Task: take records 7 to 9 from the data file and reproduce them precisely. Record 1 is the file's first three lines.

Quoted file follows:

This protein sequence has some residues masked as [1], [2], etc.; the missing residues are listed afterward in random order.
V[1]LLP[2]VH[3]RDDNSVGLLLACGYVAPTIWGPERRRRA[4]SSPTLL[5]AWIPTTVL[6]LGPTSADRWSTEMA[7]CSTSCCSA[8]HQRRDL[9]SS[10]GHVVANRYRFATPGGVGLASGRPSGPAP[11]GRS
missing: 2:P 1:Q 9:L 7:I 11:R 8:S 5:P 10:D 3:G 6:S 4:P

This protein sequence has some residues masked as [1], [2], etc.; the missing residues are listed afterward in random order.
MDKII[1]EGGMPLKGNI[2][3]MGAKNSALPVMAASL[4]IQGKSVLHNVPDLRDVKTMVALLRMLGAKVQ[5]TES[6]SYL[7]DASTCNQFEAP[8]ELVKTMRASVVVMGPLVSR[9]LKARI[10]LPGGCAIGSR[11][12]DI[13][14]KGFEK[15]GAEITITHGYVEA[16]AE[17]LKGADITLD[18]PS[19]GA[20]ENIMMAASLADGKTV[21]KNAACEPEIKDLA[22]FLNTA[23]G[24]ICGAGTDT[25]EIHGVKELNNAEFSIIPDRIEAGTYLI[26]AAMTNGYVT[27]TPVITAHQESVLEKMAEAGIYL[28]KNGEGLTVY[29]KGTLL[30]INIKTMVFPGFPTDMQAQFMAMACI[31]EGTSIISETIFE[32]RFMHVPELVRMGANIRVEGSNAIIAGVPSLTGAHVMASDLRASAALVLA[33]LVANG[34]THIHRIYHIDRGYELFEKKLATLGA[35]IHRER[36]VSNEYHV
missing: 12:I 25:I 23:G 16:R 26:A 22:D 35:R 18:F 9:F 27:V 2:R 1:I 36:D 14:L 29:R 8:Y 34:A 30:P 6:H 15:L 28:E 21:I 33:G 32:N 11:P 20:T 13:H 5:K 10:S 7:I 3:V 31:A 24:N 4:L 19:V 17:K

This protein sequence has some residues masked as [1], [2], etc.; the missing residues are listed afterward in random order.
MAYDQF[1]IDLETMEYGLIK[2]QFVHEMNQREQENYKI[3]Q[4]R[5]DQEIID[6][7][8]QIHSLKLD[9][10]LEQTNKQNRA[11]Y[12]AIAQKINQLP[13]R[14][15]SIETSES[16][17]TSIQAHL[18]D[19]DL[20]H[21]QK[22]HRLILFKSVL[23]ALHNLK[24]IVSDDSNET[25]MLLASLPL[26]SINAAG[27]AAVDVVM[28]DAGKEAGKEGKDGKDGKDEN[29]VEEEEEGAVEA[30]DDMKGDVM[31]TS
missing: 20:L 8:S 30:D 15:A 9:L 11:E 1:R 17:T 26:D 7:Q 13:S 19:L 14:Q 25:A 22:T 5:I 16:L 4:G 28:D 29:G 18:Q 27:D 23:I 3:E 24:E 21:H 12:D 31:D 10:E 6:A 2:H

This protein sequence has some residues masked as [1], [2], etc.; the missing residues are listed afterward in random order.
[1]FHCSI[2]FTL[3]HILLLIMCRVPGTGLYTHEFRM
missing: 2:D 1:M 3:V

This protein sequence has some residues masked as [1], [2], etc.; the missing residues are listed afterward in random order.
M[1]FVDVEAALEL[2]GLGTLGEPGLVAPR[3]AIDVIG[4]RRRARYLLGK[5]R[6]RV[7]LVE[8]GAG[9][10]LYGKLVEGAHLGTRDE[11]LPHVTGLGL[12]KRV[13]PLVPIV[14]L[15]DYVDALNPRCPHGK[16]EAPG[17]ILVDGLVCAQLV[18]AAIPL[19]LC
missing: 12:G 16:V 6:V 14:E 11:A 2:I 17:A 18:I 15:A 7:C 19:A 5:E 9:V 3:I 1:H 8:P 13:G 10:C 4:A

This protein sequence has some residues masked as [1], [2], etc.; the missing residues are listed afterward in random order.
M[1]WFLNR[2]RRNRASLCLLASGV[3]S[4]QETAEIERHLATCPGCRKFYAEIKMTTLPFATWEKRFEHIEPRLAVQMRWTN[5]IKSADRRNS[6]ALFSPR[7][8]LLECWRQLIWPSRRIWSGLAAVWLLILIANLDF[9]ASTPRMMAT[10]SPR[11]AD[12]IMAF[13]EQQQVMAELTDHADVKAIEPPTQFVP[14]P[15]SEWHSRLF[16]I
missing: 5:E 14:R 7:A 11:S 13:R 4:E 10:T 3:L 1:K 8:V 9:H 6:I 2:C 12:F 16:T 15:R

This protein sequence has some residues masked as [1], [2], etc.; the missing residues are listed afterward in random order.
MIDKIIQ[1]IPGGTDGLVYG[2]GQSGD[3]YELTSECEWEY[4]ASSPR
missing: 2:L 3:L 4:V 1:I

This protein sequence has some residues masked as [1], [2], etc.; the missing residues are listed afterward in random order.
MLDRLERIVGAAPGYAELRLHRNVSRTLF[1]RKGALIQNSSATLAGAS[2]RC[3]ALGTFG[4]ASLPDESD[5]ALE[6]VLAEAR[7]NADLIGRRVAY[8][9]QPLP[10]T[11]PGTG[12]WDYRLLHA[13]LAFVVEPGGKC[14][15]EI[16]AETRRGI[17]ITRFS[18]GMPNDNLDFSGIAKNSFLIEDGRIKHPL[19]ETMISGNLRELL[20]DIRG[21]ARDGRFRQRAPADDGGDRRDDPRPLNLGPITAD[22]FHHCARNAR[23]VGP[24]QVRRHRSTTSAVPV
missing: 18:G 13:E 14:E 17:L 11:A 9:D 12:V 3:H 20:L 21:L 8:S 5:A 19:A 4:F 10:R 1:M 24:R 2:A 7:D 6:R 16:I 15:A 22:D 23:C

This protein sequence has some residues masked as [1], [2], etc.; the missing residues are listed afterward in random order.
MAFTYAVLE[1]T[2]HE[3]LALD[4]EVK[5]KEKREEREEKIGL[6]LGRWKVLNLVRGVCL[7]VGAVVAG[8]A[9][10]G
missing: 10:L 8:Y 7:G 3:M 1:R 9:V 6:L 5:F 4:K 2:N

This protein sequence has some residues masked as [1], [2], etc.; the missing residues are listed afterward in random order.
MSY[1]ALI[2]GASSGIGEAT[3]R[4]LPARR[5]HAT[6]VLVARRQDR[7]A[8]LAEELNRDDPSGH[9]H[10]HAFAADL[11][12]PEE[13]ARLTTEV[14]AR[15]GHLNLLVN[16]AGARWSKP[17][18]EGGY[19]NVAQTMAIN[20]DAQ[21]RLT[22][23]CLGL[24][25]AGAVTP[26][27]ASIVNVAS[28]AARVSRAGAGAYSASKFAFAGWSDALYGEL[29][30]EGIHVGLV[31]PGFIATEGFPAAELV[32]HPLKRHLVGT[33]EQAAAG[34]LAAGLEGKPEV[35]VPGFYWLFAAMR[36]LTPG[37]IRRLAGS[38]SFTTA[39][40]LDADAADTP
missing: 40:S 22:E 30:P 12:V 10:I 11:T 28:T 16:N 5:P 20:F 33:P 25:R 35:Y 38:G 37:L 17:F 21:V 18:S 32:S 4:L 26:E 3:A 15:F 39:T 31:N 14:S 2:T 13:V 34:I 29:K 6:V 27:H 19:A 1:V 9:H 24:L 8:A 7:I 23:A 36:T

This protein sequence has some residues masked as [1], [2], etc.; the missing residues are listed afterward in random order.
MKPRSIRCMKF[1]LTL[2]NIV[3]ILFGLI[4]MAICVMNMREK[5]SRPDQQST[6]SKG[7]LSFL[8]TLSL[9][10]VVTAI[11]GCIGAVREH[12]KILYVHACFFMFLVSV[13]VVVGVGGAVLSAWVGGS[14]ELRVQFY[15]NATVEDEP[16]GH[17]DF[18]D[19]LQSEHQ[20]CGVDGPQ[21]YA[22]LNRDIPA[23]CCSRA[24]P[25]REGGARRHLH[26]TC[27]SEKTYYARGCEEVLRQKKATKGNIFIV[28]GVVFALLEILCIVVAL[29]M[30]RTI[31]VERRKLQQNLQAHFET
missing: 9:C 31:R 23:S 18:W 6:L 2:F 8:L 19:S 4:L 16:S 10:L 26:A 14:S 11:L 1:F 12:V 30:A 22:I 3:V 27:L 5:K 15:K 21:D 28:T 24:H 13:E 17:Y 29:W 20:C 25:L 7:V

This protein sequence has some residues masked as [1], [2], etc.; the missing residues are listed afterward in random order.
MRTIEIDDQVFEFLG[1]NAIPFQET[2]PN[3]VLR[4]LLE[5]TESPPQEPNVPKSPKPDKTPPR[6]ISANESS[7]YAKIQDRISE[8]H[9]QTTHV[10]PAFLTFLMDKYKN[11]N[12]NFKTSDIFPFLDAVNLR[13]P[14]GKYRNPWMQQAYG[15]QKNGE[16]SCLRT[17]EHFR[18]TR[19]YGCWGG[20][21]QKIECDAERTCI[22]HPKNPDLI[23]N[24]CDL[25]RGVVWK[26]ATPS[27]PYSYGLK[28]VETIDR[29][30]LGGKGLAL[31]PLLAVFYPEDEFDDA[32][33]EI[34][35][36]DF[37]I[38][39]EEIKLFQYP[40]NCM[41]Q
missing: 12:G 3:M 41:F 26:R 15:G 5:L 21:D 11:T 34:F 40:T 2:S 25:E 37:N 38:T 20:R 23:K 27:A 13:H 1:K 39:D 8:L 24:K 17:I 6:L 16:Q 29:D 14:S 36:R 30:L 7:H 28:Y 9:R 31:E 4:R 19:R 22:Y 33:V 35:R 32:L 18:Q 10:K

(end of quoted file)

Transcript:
This protein sequence has some residues masked as [1], [2], etc.; the missing residues are listed afterward in random order.
MIDKIIQ[1]IPGGTDGLVYG[2]GQSGD[3]YELTSECEWEY[4]ASSPR
missing: 2:L 3:L 4:V 1:I

This protein sequence has some residues masked as [1], [2], etc.; the missing residues are listed afterward in random order.
MLDRLERIVGAAPGYAELRLHRNVSRTLF[1]RKGALIQNSSATLAGAS[2]RC[3]ALGTFG[4]ASLPDESD[5]ALE[6]VLAEAR[7]NADLIGRRVAY[8][9]QPLP[10]T[11]PGTG[12]WDYRLLHA[13]LAFVVEPGGKC[14][15]EI[16]AETRRGI[17]ITRFS[18]GMPNDNLDFSGIAKNSFLIEDGRIKHPL[19]ETMISGNLRELL[20]DIRG[21]ARDGRFRQRAPADDGGDRRDDPRPLNLGPITAD[22]FHHCARNAR[23]VGP[24]QVRRHRSTTSAVPV
missing: 18:G 13:E 14:E 17:L 11:A 9:D 12:V 3:H 20:L 21:L 8:S 5:A 19:A 4:F 10:R 1:M 24:R 2:A 7:D 6:R 16:I 15:A 22:D 23:C

This protein sequence has some residues masked as [1], [2], etc.; the missing residues are listed afterward in random order.
MAFTYAVLE[1]T[2]HE[3]LALD[4]EVK[5]KEKREEREEKIGL[6]LGRWKVLNLVRGVCL[7]VGAVVAG[8]A[9][10]G
missing: 10:L 8:Y 7:G 3:M 1:R 9:V 6:L 5:F 4:K 2:N